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Late last year Trust Across America-Trust Around the World  published the first in a planned series of award-winning books.  TRUST INC., Strategies for Building Your Company’s Most Valuable Asset brings together the wisdom of 32 experts. Six months later we released our second book, Trust Inc. A Guide for Boards & C-SuitesIn this book, sixty experts have joined forces to offer 100 strategies.

Throughout the month of August, we will be featuring 31 essays from our second book. Each stands alone as an excellent resource in guiding Boards and C-Suites on driving a trust agenda at the highest level in the organization, and provides tools for those who choose to implement trust-building programs in their organization.

A quick reference on what’s been covered so far this month:

August 1: There’s a Reason Why We Call Them Trustees explains why being an “absentee landlord” doesn’t work.

August 2: Kill the Evening Before Dinner and take a small group of front line employees to dinner instead.

August 3: In Head of Business- Hope for the World we are introduced to the Winston “V” Model.

The fourth essay in our series is from James E. Lukaszewski (loo-ka-SHEV-skee), widely known as America’s Crisis Guru. He is a speaker, author (12 books and hundreds of articles and monographs), lecturer and ethicist (co-chair of the PRSA Board of Ethics and Professional Standards). His latest book is Lukaszewski on Crisis Communication, What Your CEO Needs to Know About Reputation and Crisis Management.  Jim has been named a 2014 Top Thought Leader in Trustworthy Business by Trust Across America-Trust Around the World. His website is www.e911.com 

Reputation vs. Trust

I’ve always thought that the whole notion of reputation was more a Public Relations construct than a management concern. Leaders care about trust.

During my nearly 40 years in reputation, leadership and organizational recovery I can’t recall a serious discussion of reputation in a management circumstance by those running the business until just before they were about to lose or see their reputation seriously damaged. Public Relations advisors rather than business operators raised the issues.

Trust is a powerful management term. I define trust as the absence of fear. I interpret fear to mean the absence of trust. Trust is a management word; trust is a powerful cultural word. Trust is a word that has its counterparts in virtually every culture on the planet; and trust is understood clearly and immediately by just about everybody. Generally it’s mom who taught us about trust, so we remember.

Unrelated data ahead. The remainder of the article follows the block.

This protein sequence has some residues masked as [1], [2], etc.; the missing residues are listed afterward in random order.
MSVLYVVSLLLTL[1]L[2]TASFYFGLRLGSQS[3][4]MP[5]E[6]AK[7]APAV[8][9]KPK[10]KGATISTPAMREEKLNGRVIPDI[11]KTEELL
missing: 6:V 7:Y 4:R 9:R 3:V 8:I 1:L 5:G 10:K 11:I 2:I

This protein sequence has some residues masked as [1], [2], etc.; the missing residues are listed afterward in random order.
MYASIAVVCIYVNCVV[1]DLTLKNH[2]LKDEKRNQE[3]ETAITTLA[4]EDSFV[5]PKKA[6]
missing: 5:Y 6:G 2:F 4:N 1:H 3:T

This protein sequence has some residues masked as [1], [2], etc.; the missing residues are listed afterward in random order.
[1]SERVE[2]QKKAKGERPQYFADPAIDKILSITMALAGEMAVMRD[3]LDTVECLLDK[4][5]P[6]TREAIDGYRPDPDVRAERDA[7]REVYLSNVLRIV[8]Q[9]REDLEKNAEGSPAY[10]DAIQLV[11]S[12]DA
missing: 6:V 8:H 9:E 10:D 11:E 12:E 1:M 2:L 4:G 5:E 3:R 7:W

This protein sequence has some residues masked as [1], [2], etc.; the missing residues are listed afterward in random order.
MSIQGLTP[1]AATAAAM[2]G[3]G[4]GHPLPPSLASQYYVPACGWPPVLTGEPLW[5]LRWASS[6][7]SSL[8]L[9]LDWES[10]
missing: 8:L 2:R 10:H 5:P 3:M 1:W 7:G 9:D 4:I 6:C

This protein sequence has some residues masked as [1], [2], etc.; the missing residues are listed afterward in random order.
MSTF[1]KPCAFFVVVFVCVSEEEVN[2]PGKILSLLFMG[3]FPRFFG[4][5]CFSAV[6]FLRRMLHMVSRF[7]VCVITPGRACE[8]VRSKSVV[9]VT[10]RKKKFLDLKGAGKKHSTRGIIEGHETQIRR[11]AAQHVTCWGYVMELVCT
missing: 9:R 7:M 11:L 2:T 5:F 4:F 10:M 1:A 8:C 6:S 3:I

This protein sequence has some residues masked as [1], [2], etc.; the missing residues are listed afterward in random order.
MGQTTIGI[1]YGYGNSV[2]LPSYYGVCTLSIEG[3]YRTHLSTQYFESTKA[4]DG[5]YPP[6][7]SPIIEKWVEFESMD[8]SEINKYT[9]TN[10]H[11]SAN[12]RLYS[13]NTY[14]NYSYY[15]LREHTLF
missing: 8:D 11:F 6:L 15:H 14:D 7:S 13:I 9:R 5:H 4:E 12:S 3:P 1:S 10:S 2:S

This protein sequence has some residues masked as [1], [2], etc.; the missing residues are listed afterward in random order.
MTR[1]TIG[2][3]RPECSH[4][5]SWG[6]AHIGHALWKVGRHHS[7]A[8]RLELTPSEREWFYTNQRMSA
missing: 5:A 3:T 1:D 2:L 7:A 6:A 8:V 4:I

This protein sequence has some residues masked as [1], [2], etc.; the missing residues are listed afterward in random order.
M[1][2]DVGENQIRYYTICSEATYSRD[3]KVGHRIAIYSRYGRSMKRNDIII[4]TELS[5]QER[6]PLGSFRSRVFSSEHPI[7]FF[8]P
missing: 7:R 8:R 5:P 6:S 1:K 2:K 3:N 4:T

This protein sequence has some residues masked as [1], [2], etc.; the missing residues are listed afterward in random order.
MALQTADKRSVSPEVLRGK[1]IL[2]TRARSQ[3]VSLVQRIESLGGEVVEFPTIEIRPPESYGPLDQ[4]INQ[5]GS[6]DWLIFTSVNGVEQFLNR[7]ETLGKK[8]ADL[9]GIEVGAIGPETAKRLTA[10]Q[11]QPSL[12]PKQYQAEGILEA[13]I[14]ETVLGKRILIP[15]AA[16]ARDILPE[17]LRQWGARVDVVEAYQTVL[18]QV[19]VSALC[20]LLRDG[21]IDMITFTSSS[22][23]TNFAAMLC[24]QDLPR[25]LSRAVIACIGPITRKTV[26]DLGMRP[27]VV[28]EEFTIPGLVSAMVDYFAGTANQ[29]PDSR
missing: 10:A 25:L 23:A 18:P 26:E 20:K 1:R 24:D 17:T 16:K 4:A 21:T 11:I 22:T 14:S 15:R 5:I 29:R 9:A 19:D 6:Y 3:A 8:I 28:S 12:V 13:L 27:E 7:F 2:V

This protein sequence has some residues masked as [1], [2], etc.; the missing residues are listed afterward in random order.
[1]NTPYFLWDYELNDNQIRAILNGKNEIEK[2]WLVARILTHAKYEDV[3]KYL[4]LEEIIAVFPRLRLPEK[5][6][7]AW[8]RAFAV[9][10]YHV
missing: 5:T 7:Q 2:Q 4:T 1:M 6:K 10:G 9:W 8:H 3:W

Chief Executives of troubled organizations don’t lose their jobs because there’s a reputation problem. They lose their jobs because there is a trust problem, a failure to provide the assurance that prevents the fear of serious adverse circumstances. If we’re talking seriously about our relationship with constituents, stakeholders, employees, the public, anyone who has a stake in our organization for whatever reason, we’re talking about trust.

Reputation? We’ll need to call the PR department for the latest definition.

I hope you have enjoyed this next sneak peak into our second book. If this brief look behind the door has been helpful, follow this link to order both of our books online.

Barbara Brooks Kimmel is the Executive Director of Trust Across America-Trust Around the World whose mission is to help organizations build trust. She is also the editor of the award winning TRUST INC. book series. In 2012 Barbara was named “One of 25 Women Changing the World” by Good Business International.

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Should you wish to communicate directly with Barbara, drop her a note at Barbara@trustacrossamerica.com

Copyright © 2014, Next Decade, Inc.